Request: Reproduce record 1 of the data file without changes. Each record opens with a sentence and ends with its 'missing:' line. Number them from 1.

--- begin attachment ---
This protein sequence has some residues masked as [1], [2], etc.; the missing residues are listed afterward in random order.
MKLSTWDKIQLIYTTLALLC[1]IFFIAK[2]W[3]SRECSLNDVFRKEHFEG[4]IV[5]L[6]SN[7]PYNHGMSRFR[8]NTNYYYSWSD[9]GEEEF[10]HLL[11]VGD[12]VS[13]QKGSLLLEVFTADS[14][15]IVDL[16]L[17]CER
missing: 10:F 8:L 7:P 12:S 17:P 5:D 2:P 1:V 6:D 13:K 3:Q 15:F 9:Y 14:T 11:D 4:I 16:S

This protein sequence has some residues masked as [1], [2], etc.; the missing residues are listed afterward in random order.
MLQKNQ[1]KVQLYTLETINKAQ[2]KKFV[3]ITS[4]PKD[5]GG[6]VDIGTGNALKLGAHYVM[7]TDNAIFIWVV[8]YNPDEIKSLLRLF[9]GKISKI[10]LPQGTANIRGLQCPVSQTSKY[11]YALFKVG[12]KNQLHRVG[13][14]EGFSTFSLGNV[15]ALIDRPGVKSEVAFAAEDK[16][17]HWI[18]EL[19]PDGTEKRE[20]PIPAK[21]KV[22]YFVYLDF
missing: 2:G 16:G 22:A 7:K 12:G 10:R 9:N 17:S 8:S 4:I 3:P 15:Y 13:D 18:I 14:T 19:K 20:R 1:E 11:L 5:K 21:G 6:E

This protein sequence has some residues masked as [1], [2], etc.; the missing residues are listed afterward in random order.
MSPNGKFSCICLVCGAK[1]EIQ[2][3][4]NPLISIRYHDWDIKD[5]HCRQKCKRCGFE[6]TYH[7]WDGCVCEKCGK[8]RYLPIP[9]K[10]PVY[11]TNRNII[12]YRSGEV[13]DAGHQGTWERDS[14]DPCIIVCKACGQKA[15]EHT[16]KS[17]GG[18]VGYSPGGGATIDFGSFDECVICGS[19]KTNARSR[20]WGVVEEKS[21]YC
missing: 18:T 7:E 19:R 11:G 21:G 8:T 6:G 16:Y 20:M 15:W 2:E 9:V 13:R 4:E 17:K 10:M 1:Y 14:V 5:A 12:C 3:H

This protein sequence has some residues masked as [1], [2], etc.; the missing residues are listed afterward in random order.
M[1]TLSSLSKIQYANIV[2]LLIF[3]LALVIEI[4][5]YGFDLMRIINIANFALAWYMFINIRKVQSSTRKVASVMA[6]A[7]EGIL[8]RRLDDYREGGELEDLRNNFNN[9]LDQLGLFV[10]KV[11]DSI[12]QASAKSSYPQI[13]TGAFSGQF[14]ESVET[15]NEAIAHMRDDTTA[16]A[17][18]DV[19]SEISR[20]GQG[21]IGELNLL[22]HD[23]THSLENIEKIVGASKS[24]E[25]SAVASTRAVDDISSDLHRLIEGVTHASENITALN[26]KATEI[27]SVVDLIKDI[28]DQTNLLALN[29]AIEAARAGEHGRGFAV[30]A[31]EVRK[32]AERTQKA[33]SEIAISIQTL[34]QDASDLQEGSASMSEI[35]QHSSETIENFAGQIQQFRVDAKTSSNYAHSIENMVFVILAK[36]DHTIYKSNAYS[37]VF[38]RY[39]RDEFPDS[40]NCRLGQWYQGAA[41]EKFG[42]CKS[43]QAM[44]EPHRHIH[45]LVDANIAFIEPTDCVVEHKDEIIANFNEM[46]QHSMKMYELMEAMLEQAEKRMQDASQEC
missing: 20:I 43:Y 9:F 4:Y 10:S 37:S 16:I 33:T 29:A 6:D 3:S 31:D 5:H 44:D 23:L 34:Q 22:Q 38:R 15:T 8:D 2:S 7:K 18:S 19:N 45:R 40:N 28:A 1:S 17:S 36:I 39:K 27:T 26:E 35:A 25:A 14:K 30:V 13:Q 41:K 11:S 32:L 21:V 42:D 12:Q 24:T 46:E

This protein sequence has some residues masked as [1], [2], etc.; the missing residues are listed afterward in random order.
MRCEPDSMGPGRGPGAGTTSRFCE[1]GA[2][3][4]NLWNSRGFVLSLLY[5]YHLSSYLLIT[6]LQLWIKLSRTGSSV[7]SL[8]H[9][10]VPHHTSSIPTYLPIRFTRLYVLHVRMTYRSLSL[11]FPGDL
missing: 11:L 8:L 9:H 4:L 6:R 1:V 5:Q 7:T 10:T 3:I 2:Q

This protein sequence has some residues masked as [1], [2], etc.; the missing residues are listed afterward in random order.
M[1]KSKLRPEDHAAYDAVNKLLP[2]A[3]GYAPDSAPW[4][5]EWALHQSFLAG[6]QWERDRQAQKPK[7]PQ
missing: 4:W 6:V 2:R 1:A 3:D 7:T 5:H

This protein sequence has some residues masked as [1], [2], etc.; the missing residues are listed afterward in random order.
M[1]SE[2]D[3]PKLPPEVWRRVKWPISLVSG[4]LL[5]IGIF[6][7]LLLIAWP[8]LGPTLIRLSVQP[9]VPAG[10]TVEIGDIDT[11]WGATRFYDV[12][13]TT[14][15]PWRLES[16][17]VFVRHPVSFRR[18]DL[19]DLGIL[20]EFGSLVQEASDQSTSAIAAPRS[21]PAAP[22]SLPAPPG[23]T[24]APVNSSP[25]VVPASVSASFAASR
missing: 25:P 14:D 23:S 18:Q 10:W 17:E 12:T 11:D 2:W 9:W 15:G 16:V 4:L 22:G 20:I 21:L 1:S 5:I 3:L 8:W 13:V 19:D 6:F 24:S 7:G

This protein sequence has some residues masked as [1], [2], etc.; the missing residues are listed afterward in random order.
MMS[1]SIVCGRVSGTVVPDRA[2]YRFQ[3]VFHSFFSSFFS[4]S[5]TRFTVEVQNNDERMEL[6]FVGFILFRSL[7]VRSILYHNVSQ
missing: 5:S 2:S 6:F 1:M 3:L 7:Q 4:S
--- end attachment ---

This protein sequence has some residues masked as [1], [2], etc.; the missing residues are listed afterward in random order.
MKLSTWDKIQLIYTTLALLC[1]IFFIAK[2]W[3]SRECSLNDVFRKEHFEG[4]IV[5]L[6]SN[7]PYNHGMSRFR[8]NTNYYYSWSD[9]GEEEF[10]HLL[11]VGD[12]VS[13]QKGSLLLEVFTADS[14][15]IVDL[16]L[17]CER
missing: 10:F 8:L 7:P 12:S 17:P 5:D 2:P 1:V 6:D 13:K 3:Q 15:F 9:Y 14:T 11:D 4:I 16:S